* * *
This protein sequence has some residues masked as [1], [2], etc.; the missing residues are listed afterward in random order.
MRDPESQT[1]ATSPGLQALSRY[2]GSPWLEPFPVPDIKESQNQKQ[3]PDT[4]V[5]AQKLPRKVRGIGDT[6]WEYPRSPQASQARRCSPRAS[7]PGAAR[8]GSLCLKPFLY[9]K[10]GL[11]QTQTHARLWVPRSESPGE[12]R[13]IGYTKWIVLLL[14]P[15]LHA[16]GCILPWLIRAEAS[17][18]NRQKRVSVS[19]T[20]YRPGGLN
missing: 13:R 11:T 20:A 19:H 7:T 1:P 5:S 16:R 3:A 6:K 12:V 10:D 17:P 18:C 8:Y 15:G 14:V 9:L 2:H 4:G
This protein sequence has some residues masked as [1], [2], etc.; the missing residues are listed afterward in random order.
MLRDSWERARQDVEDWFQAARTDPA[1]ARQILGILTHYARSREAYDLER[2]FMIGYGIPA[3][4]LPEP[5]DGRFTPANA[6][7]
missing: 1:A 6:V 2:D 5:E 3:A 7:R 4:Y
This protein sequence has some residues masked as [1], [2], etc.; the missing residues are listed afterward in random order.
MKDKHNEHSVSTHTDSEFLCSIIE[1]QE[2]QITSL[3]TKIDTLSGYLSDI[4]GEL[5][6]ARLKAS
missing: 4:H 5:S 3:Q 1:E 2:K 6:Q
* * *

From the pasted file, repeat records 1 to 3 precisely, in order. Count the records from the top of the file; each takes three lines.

This protein sequence has some residues masked as [1], [2], etc.; the missing residues are listed afterward in random order.
MRDPESQT[1]ATSPGLQALSRY[2]GSPWLEPFPVPDIKESQNQKQ[3]PDT[4]V[5]AQKLPRKVRGIGDT[6]WEYPRSPQASQARRCSPRAS[7]PGAAR[8]GSLCLKPFLY[9]K[10]GL[11]QTQTHARLWVPRSESPGE[12]R[13]IGYTKWIVLLL[14]P[15]LHA[16]GCILPWLIRAEAS[17][18]NRQKRVSVS[19]T[20]YRPGGLN
missing: 13:R 11:T 20:A 19:H 7:T 1:P 5:S 16:R 3:A 6:K 12:V 10:D 17:P 18:C 8:Y 15:G 14:V 9:L 2:H 4:G
This protein sequence has some residues masked as [1], [2], etc.; the missing residues are listed afterward in random order.
MLRDSWERARQDVEDWFQAARTDPA[1]ARQILGILTHYARSREAYDLER[2]FMIGYGIPA[3][4]LPEP[5]DGRFTPANA[6][7]
missing: 1:A 6:V 2:D 5:E 3:A 7:R 4:Y
This protein sequence has some residues masked as [1], [2], etc.; the missing residues are listed afterward in random order.
MKDKHNEHSVSTHTDSEFLCSIIE[1]QE[2]QITSL[3]TKIDTLSGYLSDI[4]GEL[5][6]ARLKAS
missing: 4:H 5:S 3:Q 1:E 2:K 6:Q